The Developer Behind Camellia Bay Resort Purchased the Diamond Jacks License Along With the Troubled Bossier Property’s Existing Debts
St. TAMMANY PARISH, La. — The Bossier City/Shreveport area has been home to seven of Louisiana’s 15 active gaming licenses. The proliferation of gaming in western Louisiana, which includes the Lake Charles area as well as Shreveport-Bossier, was largely due to Texas’ ban on most forms of gaming. Louisiana investors saw an opportunity to draw visitors from across the state line.
However, when the state of Louisiana commissioned an economic study, they found the Bossier City market was oversaturated and recommended reducing the number of active casinos in the region from seven to five.
The study explained that one license should move to the Monroe area in Northeast Louisiana, and one license should move to the Northshore, to help recapture all the revenue leaking into Mississippi.
In 2015, the Diamond Jacks casino in Bossier, Louisiana, was struggling and falling into bankruptcy. Seeing an opportunity to secure one of the state’s 15 gaming licenses with the plan to relocate the license to a brand new land-based facility on the Northshore, Peninsula Pacific Entertainment (P2E) purchased the debts of the Diamond Jacks casino and began working toward relocating the license into a more competitive market.
The current owners of the Diamond Jack license make very clear their intent to build an entirely new land-based facility from the ground up.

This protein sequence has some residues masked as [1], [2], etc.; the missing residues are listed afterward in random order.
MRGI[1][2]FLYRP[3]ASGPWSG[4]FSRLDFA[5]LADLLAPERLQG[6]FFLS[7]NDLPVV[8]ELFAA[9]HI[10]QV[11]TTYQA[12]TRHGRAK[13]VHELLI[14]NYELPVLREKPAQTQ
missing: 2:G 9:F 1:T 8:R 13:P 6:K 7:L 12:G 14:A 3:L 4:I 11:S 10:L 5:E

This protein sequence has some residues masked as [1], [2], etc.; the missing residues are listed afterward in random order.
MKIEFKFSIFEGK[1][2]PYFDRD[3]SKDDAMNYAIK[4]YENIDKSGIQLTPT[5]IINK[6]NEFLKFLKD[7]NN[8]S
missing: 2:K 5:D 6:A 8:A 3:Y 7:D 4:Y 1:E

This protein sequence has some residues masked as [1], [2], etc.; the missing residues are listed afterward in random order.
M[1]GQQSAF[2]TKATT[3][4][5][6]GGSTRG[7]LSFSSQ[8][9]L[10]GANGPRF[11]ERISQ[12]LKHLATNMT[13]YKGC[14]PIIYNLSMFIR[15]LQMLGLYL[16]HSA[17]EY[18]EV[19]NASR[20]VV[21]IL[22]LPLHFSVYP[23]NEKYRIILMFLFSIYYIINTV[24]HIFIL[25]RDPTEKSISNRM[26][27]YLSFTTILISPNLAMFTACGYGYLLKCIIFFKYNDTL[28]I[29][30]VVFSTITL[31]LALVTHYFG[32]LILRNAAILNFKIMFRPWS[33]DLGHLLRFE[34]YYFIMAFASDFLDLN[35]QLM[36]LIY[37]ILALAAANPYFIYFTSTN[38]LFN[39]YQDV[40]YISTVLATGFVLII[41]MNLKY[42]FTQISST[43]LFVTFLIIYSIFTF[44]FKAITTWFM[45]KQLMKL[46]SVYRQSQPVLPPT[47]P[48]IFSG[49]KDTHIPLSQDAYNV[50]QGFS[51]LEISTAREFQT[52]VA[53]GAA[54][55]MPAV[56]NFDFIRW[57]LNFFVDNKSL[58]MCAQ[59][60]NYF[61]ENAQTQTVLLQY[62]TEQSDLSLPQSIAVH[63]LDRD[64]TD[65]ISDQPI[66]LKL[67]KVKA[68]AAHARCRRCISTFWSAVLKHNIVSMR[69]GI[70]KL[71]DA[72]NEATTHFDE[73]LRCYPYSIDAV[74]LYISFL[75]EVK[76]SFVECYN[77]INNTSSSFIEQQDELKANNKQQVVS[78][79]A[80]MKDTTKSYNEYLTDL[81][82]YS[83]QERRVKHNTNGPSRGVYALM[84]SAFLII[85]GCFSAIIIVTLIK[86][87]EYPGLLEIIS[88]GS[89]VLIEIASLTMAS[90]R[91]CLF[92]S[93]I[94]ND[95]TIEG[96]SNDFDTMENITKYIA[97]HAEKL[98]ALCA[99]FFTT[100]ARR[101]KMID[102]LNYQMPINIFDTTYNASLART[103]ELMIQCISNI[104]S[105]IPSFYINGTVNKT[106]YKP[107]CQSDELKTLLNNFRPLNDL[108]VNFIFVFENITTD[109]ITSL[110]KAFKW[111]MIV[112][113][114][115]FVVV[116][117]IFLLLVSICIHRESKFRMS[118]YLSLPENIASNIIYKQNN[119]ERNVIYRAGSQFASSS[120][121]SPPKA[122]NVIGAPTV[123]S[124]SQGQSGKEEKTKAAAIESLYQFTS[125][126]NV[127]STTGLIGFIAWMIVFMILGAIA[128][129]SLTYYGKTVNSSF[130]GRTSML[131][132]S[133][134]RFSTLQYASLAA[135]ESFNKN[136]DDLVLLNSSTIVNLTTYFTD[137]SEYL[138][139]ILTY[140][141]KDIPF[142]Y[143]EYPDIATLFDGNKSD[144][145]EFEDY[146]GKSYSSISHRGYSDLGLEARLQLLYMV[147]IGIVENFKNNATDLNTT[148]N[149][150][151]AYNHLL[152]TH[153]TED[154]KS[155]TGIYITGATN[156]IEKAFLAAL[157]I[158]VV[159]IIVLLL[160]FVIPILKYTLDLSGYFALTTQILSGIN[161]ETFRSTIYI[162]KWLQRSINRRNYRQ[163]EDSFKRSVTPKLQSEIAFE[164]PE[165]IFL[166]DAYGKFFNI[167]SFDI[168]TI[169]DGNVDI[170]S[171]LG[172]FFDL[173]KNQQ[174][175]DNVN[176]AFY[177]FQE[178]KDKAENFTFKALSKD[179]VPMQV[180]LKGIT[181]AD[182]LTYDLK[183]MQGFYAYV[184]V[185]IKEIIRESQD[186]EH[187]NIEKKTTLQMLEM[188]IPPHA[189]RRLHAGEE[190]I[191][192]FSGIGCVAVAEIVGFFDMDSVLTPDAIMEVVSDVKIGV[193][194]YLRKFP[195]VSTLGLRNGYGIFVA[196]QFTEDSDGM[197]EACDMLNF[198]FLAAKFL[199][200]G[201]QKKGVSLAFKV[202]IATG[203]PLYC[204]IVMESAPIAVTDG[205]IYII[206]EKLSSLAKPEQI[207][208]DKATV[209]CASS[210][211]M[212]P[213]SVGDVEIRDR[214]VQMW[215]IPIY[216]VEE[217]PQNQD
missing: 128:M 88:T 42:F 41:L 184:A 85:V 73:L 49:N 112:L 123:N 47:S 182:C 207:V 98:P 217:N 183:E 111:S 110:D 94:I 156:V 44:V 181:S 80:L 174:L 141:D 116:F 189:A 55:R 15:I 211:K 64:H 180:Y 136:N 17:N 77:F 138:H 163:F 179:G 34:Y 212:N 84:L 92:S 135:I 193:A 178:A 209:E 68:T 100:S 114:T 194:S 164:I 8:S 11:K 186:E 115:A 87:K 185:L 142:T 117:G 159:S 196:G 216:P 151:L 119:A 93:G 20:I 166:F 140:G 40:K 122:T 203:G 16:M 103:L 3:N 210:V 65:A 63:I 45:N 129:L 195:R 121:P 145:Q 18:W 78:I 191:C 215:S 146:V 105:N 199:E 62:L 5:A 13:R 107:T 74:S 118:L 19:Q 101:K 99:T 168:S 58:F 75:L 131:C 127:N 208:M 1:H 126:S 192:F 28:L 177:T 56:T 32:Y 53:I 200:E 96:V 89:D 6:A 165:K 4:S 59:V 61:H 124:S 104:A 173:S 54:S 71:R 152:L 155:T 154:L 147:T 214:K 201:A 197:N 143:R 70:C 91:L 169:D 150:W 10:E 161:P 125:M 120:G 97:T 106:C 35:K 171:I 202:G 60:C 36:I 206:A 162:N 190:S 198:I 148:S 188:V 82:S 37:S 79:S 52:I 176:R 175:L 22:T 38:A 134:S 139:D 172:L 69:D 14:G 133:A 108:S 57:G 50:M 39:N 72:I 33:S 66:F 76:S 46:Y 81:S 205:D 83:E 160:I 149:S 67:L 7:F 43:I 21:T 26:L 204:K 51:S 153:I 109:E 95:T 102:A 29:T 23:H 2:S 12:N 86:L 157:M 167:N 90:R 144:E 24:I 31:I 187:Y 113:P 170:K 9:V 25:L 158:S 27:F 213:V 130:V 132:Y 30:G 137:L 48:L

“Diamond Jacks was not a property we built, created or even ran for very long. It was purchased in distress with hopes of relocating the license and creating a first-class resort like many of the other properties we’ve developed from the ground up.”
When concerns about the spread of COVID-19 caused Louisiana Governor John Bel Edwards to close all casinos statewide in early 2020, the property remained closed while the developer pursued this land-based opportunity in St. Tammany Parish.
Upon successful passage of the December referendum, the hotel property in Bossier will be marketed for resale, and the developer has also offered to donate the land to Bossier City so that it can be turned into public green space or a new park for the community.
If St. Tammany votes yes in December, Camellia Bay will be a destination resort that would draw in guests who currently drive to the Mississippi Gulf Coast. Incidentally, that is also where a good deal of Camellia Bay’s opposition comes from.
The Mississippi Gulf Coast has seen a massive economic resurgence as casino developers have invested heavily in the area. Over $350 million every year is spent at Mississippi casinos by Louisiana residents, Camellia Bay would keep those millions of tax dollars in Louisiana.
The final say belongs to Northshore voters, not Mississippi mudslinging bankrolled by Gulf Coast casinos. A parish-wide referendum will decide the issue, and Biloxi doesn’t get to cast a ballot.